Anyhow, I’ve been watching machines along the way and waiting for pricing to drop to affordable levels (well, affordable for me anyway), and have seen quite a few models now that make home 3D printing a reality. Having said that, beyond (possibly) backing the MOD-t, I haven’t yet put my money where my mouth is, so my opinions have no basis in reality. Pretty much like most other tech blogs then.  Avante!

If you’ve not seen it, the MOD-t ( is perhaps the most exciting. A 3D printer (which appears to have decent specs and print size) for under $299. Well under in fact, as first round early-birders could have nabbed one for $199 – astonishing value if it does what they claim.

Of course, the good old Makerbot is there as well, with an exceptionally polished offering, however the cheapest and smallest model on offer is $1,375. Still, cheap for a 3D printer, but expensive compared to the MOD-t.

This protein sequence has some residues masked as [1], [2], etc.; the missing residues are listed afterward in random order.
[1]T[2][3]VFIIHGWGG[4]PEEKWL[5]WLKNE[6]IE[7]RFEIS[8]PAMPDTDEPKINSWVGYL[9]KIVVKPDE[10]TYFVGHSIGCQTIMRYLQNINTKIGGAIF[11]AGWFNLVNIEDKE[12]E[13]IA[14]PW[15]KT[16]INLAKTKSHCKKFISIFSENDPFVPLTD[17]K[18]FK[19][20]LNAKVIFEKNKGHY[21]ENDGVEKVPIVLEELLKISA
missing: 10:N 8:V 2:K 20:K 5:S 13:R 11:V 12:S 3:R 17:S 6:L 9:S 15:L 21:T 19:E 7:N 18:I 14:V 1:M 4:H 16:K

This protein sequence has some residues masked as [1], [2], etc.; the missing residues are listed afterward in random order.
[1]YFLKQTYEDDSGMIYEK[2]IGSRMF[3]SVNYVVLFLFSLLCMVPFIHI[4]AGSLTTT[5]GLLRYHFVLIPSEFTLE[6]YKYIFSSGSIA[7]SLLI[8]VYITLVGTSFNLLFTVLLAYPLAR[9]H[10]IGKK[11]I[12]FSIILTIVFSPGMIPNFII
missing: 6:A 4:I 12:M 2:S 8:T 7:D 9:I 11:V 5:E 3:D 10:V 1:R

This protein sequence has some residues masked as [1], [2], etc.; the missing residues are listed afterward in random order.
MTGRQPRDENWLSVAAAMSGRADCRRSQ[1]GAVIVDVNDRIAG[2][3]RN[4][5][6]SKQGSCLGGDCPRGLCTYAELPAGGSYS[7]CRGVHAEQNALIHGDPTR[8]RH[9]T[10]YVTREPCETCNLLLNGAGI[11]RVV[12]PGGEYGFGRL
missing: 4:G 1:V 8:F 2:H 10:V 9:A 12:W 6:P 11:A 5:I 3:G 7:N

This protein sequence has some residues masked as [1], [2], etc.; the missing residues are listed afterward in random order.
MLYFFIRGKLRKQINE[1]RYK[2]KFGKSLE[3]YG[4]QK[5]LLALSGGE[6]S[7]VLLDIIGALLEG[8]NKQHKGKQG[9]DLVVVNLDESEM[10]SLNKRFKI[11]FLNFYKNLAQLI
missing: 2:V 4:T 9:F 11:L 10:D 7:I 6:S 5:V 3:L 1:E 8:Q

Maplin in the UK are offering  the Velleman K8200 for £499 now, however it is in kit form, so patience is required to get it up and running. I generally think the kind of people who’ll buy a 3D printer are more than capable of putting a kit together, so it could be a solid and affordable choice for UK peeps.

For the mega cheap, there is also the mega-tiny Peachy Printer for $100.  This little box of tricks isn’t going to be printing anything large format, however it’s so tiny and cute, it’s almost worth buying for a party piece. That’s if you go to those kind of parties where the main attraction is someone with a 3D printer that takes several hours to make a chess piece.

Anyway, if anyone else has any good recommendations or ideas on how to get a replicator into every home, I’d love to know!